As well as a requirement to enrich and entertain, the Tour de Yorkshire had a responsibility yesterday to restore a little faith in cycling.
The sport has suffered one of its most chastening weeks since its elevation to the mainstream in this country.
Allegations of sexist and discriminatory bullying by Shane Sutton, the top coach at British Cycling, was merely the tip of the iceberg.
On the eve of the second annual jaunt through the White Rose county came news of a British rider, Simon Yates, failing a drugs test.
Suddenly a sport that had enjoyed an uplifting renaissance was being dragged back into the dark old days of the not-so distant past.
Orica GreenEdge, Yates’s Australian team, have accepted responsibility for the 23-year-old’s positive test for terbutaline, which is used to relieve asthma symptoms. The team admitted an administrative error led to the medicine being given without the required therapeutic use exemption certificate.
Yates has not been suspended, but however far-reaching the ramifications, there was a greater sense of duty on the shoulders of cyclists and organisers on the start line in Beverley yesterday morning.
An obligation, almost, to prove that the sport can continue its crusade against drugs while retaining a brave face.
And for the thousands who lined the route, their faces chapped by the blast of unseasonably wintry showers, there seemed an extra determination to embrace the more positive elements of cycling.
For if nothing else, the Tour de Yorkshire is a tour de force for cycling, and so it proved once again, on a day of great cheer and, as ever, thrilling racing.
For the hundreds who lined the finish line in Settle, who saw the riders pass twice in a final lap of the market town, thoughts of failed drugs tests and bullying were likely the furthest thing from their minds.
This was a day to cherish, and how they did as spectators along Church Street smacked the hoardings with gusto to greet the bunch sprint, and a victory for Dylan Groenewegen as the sun finally emerged from behind leaden clouds.
The 22-year-old Dutchman, riding for Lotto NL-Jumbo, made his move 50m from the line, grabbing the inside barrier and holding off the challenge of Caleb Ewan, the rising star of world sprinting, and an Australian much fancied to take a stage here in Yorkshire.
“It was very good lead-out from my team,” said Groenewegen. “It was perfect; the last corner I took the lead and I could hold it to the finish. I’m very happy with this win, it’s very good for me and the team.”
Earlier the rolling hills of the Yorkshire Dales had taken their toll on Sir Bradley Wiggins, the headline act, whose race was run some 50km from home.
Wiggins remains a box office draw, but the Tour will not suffer for his absence, not when his focus is clearly on the track and an Olympic swansong in the Rio velodrome. Wiggins posted an apology to fans via social media later in the evening, confirming where his priorities lie.
Local acclaim from a field of 10 Yorkshire riders that ranged from evergreen Rotherham racer Russ Downing to Danby’s Frazer Clacherty – who at 18 was the youngest rider in the field – went to Pete Williams.
The 29-year-old, who was born in Southport but moved to Skipton to be closer to the cycling-friendly roads of north and west Yorkshire, put local knowledge to good use by taking the King of the Mountains classification.
He formed part of the early six-man break alongside Doncaster’s Graham Briggs of JLT Condor.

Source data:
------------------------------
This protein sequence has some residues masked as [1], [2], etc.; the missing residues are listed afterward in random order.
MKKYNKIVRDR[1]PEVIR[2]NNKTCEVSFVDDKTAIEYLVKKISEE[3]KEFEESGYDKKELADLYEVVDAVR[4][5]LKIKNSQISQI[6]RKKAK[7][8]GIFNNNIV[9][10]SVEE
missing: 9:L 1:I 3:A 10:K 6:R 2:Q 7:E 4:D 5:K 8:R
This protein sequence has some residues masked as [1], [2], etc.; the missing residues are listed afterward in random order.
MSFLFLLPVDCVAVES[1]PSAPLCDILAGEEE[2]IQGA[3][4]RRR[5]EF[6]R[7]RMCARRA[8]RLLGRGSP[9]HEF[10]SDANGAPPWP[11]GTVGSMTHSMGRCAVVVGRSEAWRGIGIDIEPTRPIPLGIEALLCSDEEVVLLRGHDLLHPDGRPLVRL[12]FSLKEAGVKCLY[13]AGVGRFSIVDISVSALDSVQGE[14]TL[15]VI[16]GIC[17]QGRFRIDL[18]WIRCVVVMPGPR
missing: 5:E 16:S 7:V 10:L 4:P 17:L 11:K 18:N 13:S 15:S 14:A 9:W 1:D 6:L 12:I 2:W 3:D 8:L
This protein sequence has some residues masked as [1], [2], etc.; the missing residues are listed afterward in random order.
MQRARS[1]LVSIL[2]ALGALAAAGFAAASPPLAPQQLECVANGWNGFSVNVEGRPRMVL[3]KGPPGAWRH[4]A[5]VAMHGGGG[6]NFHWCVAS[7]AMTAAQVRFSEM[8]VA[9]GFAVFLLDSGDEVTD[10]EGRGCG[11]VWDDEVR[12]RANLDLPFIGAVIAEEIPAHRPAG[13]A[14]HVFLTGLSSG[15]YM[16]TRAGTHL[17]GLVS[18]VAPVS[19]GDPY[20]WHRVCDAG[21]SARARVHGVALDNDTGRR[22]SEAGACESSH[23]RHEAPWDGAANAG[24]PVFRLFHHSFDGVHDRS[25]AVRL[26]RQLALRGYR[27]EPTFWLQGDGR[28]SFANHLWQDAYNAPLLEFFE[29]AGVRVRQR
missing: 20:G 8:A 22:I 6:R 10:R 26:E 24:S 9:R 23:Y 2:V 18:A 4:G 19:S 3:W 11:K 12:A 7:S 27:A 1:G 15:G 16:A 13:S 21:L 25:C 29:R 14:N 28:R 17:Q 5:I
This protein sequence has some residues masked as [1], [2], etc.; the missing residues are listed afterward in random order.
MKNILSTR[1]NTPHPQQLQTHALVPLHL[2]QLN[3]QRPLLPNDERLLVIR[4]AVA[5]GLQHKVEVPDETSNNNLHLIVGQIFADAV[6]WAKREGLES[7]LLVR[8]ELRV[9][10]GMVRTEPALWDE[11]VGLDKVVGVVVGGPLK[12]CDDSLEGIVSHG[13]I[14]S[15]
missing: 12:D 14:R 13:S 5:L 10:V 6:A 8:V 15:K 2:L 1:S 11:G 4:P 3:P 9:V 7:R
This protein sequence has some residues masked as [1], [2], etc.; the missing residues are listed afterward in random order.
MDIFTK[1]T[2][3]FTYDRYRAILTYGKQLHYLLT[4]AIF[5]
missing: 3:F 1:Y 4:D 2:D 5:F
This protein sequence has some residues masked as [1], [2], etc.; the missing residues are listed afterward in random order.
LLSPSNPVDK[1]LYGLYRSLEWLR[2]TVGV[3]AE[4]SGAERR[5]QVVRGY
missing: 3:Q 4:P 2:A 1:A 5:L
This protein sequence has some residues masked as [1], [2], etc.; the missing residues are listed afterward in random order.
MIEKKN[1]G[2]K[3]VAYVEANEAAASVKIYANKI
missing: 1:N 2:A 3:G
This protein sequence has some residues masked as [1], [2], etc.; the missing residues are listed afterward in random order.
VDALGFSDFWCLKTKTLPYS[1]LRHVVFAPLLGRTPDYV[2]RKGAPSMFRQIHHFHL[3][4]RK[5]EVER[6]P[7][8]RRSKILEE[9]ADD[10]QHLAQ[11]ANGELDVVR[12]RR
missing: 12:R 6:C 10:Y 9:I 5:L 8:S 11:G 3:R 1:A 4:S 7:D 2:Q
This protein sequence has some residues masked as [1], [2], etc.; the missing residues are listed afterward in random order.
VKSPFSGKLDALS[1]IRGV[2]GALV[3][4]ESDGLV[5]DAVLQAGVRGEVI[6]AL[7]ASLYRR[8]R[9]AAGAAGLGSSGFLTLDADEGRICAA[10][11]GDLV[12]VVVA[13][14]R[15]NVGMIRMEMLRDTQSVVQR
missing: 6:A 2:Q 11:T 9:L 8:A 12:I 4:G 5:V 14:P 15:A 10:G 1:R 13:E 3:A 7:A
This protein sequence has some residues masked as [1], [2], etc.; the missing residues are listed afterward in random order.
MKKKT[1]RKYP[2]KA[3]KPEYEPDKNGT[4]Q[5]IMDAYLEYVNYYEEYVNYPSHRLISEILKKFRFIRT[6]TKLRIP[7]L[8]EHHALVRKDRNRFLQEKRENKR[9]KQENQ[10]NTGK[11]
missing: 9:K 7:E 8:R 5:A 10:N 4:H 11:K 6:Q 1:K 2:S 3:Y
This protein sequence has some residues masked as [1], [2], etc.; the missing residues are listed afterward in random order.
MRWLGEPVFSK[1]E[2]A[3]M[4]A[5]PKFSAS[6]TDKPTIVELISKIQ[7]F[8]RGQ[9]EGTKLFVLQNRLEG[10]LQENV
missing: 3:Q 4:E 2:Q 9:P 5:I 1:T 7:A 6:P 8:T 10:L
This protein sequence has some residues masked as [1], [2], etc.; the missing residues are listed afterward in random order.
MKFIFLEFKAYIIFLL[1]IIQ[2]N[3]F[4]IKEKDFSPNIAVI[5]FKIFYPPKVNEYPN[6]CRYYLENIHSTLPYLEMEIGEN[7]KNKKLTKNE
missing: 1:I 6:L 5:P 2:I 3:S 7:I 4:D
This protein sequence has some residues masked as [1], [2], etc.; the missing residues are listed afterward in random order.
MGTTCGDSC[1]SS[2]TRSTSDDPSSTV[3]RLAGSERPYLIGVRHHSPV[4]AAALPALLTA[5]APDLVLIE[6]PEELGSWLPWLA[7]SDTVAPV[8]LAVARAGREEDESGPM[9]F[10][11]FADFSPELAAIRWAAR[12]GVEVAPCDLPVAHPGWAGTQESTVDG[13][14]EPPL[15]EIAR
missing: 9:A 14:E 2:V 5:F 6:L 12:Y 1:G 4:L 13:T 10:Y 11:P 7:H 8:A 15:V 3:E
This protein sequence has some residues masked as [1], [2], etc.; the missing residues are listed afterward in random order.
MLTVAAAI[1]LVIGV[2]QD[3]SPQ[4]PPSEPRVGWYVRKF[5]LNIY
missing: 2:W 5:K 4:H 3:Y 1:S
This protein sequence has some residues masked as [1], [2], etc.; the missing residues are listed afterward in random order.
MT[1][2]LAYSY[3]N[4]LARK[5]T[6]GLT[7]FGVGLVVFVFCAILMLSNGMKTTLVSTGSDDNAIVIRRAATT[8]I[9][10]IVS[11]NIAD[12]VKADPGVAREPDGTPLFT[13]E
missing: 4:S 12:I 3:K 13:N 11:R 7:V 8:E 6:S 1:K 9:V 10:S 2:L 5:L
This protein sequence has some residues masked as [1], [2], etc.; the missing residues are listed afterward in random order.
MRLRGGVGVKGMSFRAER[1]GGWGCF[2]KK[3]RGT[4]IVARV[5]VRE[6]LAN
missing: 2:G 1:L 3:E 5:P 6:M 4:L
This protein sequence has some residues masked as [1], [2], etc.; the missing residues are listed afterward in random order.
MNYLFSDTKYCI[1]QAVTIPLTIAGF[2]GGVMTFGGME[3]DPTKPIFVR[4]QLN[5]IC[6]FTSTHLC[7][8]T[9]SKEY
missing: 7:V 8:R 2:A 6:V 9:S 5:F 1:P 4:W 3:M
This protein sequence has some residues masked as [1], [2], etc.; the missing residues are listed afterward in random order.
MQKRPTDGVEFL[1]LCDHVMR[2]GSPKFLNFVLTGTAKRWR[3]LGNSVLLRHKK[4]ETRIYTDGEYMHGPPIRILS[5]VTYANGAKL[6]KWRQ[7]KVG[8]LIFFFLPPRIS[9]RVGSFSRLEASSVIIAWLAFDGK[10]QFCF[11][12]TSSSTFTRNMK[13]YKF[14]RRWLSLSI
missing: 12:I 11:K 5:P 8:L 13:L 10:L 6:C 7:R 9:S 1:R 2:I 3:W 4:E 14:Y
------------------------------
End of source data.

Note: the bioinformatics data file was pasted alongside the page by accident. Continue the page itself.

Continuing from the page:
That sextet were able to make greater headway out of Beverley due to a crash in the pack within the first kilometre, which saw tyres screech to a halt on a cattle grid, Katusha’s Sven Erik Bystrom the biggest casualty as he was forced to withdraw.
By the time they had come to the 60km marker and the race for the King of the Mountains jersey, the break that had led the way through Market Weighton, Bubwith, Tadcaster and Wetherby had been reduced to three.
And it was Yorkshire’s Williams, the King of the Mountains at last year’s Tour of Britain, who raced through the funnel of fans to the top of Cote de Greenhow Hill, despite nearly falling off the bike when he missed his pedal.
“You’ve just got to get on with it and recover,” said Williams, who was also named the day’s most aggressive rider. “It was a bit of a cat and mouse up there, but it worked out all right.
“It was a tough day, it was cold and there was a headwind all day.
“But we’ve trained all winter around these parts so (yesterday) wasn’t actually that bad.”
Williams ploughed on alone through the idyllic villages of Grassington and Threshfield until he was caught by three further cyclists, one of whom was another Yorkshire rider in Josh Edmondson of Leeds, the one-time Sky rider rebuilding his career with NFTO ProCycling.
Eventually, they were swallowed up by the peloton near Gargrave, some 20km shy of the first loop of Settle.
Sky and Orica GreenEdge then began to flex their muscles on the front, and by the time the finish line honed into view up a narrow shoot through Settle, the men of the seven world tour teams in the race had taken charge.
“It was a fast old run-in,” lamented Downing, 37, the former British champion whose attempts to get JLT Condor team-mate Chris Lawless into the sprint finish evaporated in a splintered bunch.
“The job was to try and look after Chris for the sprint, but we got a bit boxed in and lost each other so he had to start his sprint alone.
“I was just behind him. If I’d got in front of him maybe we could have got a top-five, who knows. We had Graham in the break early and we all rode well as a team.”
Tom Stewart was Yorkshire’s first home in 14th. The 26-year-old, of Madison Genesis, gets the chance to improve on that today on the second stage from Otley to his home town of Doncaster.